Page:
Indeed, the Allies were not short on creating myths and legends of their own. On the British side of the ledger, there remains the legend that the BEF “discovered” the gap at the Marne between German First and Second armies; that it thereafter brilliantly “exploited” the gap; and that, in the process, it “saved” France. On the French side, there persists the myth of the putative miracle de la Marne.15 For too long, this has served to obscure the fact that Joffre and his staff had not been the benefactors of a divine “miracle,” but rather had brought about what Louis Muller, the chief of staff’s orderly, called “une victoire stratégique” and “un miracle mérite.”16 This book will set the record straight.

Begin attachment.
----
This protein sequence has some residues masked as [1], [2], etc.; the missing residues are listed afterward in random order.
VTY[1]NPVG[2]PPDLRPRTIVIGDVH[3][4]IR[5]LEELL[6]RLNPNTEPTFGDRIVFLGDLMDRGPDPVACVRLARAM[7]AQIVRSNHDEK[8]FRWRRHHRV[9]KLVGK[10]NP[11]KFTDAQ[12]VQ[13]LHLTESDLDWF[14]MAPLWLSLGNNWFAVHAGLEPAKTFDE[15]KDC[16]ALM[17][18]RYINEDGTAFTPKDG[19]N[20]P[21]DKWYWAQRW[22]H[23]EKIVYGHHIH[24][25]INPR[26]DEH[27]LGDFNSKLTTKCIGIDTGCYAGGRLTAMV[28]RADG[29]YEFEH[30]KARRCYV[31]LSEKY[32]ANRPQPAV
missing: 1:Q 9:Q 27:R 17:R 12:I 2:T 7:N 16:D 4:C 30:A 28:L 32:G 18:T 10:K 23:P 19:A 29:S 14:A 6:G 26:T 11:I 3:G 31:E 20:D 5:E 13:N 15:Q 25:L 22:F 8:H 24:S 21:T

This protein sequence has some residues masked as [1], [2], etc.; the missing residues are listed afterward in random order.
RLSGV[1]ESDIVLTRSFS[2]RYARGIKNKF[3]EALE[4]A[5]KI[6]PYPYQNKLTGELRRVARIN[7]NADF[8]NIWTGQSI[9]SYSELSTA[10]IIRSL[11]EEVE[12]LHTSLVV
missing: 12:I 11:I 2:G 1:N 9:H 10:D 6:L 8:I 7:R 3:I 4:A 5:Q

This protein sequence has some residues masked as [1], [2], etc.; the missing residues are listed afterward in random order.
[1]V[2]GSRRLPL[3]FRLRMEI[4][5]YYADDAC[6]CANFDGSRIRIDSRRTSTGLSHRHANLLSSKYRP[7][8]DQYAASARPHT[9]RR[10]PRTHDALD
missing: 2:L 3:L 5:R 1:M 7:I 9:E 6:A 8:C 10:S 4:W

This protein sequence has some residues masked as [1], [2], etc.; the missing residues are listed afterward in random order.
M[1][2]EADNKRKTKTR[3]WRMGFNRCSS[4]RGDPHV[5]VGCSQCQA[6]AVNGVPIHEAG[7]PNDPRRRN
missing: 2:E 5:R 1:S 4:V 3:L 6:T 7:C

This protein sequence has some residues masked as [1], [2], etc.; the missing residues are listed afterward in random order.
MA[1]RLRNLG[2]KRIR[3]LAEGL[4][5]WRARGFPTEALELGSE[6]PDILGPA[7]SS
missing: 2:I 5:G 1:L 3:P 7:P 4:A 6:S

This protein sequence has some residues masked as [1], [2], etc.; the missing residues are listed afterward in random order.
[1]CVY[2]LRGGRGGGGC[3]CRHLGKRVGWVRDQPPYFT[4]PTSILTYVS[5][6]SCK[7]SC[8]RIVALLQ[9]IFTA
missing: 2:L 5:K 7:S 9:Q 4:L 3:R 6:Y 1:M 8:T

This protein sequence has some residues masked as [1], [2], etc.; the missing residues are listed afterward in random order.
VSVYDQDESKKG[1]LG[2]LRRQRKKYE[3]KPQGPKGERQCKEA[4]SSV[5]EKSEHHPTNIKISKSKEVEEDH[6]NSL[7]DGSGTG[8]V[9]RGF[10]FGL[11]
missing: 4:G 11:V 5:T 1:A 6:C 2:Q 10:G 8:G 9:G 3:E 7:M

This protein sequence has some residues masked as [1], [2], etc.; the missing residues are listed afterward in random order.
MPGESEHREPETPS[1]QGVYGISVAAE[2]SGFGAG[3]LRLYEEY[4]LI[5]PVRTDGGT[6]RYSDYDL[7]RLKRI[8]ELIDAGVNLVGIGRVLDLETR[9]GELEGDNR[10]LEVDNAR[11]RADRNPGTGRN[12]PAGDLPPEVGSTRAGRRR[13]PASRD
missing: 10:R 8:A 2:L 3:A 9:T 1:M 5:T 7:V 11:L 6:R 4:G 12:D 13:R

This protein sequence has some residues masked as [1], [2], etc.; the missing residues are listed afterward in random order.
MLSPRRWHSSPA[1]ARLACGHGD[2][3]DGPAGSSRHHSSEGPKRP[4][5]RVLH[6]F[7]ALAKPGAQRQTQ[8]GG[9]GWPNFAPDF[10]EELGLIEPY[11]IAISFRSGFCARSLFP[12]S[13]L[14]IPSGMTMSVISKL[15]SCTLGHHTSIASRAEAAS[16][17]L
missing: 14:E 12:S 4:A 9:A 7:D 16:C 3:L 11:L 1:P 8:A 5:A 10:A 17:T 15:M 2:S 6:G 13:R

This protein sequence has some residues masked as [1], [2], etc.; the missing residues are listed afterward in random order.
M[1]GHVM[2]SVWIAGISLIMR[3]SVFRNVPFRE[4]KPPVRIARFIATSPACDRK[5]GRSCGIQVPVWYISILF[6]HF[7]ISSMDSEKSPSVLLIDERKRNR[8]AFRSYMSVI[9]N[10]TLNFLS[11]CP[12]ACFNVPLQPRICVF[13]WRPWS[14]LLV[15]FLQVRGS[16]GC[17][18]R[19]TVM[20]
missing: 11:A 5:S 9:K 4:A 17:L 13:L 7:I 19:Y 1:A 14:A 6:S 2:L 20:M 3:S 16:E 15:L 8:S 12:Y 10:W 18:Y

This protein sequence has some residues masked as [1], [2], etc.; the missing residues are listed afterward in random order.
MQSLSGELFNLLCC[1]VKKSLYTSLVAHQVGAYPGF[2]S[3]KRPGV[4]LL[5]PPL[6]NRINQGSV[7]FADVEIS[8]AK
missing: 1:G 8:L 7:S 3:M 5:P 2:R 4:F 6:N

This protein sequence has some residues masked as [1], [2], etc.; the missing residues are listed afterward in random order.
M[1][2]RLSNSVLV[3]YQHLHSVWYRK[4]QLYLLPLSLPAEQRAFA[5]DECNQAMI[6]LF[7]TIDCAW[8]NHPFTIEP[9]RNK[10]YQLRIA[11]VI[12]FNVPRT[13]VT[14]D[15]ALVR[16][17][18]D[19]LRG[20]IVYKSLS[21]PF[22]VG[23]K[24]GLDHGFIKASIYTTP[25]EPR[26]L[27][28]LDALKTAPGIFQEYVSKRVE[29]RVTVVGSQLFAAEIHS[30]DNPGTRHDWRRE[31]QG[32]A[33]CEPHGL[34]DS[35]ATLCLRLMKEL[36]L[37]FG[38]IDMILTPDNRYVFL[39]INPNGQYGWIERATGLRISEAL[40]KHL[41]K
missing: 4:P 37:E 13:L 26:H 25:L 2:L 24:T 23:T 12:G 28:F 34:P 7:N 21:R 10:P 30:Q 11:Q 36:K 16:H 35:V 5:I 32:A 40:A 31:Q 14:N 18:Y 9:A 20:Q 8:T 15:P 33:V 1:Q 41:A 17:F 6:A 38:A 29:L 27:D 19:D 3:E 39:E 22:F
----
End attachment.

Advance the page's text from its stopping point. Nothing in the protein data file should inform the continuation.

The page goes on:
Other myths were much more harmful, and again attest to the centrality of the Marne in the history of what was later called the Great War. Certainly, that of Richard Hentsch, a mere lieutenant colonel on the German General Staff, snatching victory from the hands of Generals von Kluck and von Bülow at the moment of certain triumph by ordering them to retreat behind the Marne was among the most damaging. It obscured for decades the truth behind the German retreat: a flawed command structure, an inadequate logistical system, an antiquated communications arm, and inept field commanders. In the verdict of the Germany official history of the war, Der Weltkrieg 1914 bis 1918, General von Bülow of Second Army had been hesitant and insecure; General von Kluck of First Army, overly aggressive and unwilling to adhere to commands; and Chief of Staff von Moltke, not up to the strains of command. “In the hour of decision over the future of the German people,” the official historians concluded, “its leader on the field of battle completely broke down psychologically and physically.”17